In February, the Insolvency Service published guidance setting out its expectation for both Insolvency Practitioners and Recognised Professional Bodies (who provide a form of regulatory oversight for Insolvency Practitioners), on their responsibilities for the advertising by lead generators who introduce customers to them. However, this new guidance states that ‘concerns about misleading or irresponsible websites or other advertising generated by an unauthorised debt advice lead generator… should be reported to the ASA’, meaning there will continue to be a reactive approach to addressing ads only once they have been published.
While a key part of the client acquisition chain remains outside the scope of regulatory action, the problems with unregulated lead generators, and the resulting risk of harm for financially vulnerable consumers, will continue.
The solution is simple, over to you FCA.
Finally, in terms of cashback without a purchase, which I am raising this afternoon, the purpose is to highlight issues around financial inclusion, access to cash and the potential to crowd in innovation to both.
Difficult for retailers
Covid, as with so much, has illustrated many more than two sides to the cash coin.
In October last year, the Treasury said EU regulations made it difficult for retailers to offer cashback when people were not paying for goods or services, and this had been a barrier.
Well, that barrier is gone now.
The economic secretary to the Treasury understands the issue: “We know that cash is still really important for consumers and businesses – that’s why we promised to legislate to protect access for everyone who needs it. We want to harness the same creative thinking that has driven innovation in digital payments to maintain the UK’s cash system and make sure people can easily access cash in their local area.”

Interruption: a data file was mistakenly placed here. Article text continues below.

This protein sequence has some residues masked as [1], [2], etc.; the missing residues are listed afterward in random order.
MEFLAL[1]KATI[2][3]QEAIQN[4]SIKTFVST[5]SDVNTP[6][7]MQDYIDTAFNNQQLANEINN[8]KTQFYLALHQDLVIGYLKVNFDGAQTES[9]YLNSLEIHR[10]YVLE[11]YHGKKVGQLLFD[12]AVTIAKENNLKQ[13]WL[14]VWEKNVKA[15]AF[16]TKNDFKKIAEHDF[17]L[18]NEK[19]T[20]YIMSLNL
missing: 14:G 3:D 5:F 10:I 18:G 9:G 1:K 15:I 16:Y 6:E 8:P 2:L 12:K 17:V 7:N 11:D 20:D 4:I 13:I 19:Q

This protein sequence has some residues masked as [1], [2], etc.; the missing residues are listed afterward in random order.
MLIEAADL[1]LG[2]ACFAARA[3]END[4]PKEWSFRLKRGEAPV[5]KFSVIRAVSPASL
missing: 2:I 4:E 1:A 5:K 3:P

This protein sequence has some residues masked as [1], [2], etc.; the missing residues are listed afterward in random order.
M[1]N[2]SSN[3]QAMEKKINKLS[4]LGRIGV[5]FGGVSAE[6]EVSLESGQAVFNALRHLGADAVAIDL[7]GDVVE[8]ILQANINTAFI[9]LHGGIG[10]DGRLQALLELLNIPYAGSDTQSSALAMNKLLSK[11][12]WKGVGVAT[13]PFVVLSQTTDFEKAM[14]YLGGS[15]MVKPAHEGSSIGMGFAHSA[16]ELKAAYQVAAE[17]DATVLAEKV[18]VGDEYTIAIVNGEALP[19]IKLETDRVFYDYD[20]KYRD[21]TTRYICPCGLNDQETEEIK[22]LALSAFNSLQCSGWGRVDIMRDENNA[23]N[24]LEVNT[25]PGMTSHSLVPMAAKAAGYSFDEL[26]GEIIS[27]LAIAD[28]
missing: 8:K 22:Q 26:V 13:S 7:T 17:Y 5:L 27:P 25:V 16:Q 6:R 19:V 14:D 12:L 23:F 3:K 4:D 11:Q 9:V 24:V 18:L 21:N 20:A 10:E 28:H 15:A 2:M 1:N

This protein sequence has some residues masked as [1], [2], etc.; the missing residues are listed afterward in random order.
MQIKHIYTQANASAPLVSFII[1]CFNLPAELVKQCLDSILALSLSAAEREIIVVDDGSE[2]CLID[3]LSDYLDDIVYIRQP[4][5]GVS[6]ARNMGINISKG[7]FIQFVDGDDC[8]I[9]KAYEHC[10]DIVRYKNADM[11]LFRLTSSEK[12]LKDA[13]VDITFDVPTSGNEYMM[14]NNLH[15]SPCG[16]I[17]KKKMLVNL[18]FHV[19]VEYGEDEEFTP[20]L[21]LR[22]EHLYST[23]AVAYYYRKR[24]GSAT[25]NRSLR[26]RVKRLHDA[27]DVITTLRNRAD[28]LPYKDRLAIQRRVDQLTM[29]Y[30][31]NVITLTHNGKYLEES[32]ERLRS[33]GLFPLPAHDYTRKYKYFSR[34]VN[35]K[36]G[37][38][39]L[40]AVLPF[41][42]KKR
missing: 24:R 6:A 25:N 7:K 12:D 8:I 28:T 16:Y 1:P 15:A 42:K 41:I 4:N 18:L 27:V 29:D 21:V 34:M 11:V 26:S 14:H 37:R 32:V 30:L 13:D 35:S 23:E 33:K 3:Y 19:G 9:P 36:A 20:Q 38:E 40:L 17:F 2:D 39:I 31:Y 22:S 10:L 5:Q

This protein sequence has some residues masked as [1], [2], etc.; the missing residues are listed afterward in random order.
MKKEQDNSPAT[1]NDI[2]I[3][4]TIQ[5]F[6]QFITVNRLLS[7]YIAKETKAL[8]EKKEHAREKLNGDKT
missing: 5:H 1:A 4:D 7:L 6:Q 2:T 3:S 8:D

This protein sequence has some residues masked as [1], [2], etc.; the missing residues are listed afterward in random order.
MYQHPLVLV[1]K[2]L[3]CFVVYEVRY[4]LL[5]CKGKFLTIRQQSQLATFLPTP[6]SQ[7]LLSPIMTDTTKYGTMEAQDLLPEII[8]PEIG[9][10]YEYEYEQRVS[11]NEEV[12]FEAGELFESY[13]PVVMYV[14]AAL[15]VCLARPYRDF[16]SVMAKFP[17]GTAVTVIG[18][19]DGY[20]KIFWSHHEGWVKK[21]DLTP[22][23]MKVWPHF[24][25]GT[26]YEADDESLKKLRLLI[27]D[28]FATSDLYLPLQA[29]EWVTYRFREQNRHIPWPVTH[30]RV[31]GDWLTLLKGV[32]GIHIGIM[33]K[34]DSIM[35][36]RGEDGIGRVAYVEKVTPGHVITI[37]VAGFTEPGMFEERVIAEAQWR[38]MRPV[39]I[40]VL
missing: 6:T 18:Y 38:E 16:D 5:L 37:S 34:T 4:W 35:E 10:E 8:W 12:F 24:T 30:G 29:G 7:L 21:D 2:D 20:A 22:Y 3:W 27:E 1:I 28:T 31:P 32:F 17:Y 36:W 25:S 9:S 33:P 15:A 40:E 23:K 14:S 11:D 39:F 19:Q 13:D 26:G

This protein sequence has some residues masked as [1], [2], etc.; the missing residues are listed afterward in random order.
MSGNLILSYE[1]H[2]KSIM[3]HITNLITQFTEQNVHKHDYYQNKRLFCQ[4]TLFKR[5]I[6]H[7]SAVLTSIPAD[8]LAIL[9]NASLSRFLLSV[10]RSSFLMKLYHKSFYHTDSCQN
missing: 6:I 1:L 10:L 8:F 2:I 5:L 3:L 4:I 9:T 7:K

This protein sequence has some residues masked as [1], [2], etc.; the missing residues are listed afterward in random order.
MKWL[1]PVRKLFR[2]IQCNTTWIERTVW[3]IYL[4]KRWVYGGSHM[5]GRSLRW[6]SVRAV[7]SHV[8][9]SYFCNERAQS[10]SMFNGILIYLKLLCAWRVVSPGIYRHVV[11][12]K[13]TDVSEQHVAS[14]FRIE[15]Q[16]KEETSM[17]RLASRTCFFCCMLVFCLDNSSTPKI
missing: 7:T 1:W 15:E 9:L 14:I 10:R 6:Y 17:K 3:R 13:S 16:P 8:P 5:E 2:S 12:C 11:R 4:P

Similarly, Natalie Ceeney, the chair of the community access to cash pilots, said it was essential that the government and other groups committed to keeping cash viable.
“This is increasingly urgent,” she said. “Last year we warned that the UK was sleepwalking into a cashless society. Covid-19 has placed even greater strains on the whole system.”
I hope that this afternoon my amendment will prove a shot in the arm for cash, for those who need it, use it, trust it, for financial inclusion and connected communities, right now, we still need cash. If not necessarily quite king, cash still very much has currency.
These proposed additions to the bill – a financial inclusion objective for the FCA and FPC, the regulation of ‘lead generators’ and the right to cashback without purchase – are all key to improving financial inclusion.
Financial inclusion, for individuals, for firms, a horizontal, a vertical responsibility, a potentially golden thread, the essence of what financial services are for: to enable, empower, to unleash individual, collective, national and, rippling out from our shores, global potential.
Lord Chris Holmes is Vice Chair of the Parliamentary Groups on: FinTech, AI, Block Chain and 4IR. He has co-authored Lords Select Committee reports on: Digital Skills, Social Mobility, Financial Inclusion, AI, Intergenerational Fairness and, last year, Democracy and Digital Technologies. He also authored a report on ‘Distributed Ledger Technology for public good: leadership, collaboration, innovation.’
Further detail about amendments to the Financial Services Bill can be found on Chris’s Blog: https://lordchrisholmes.com/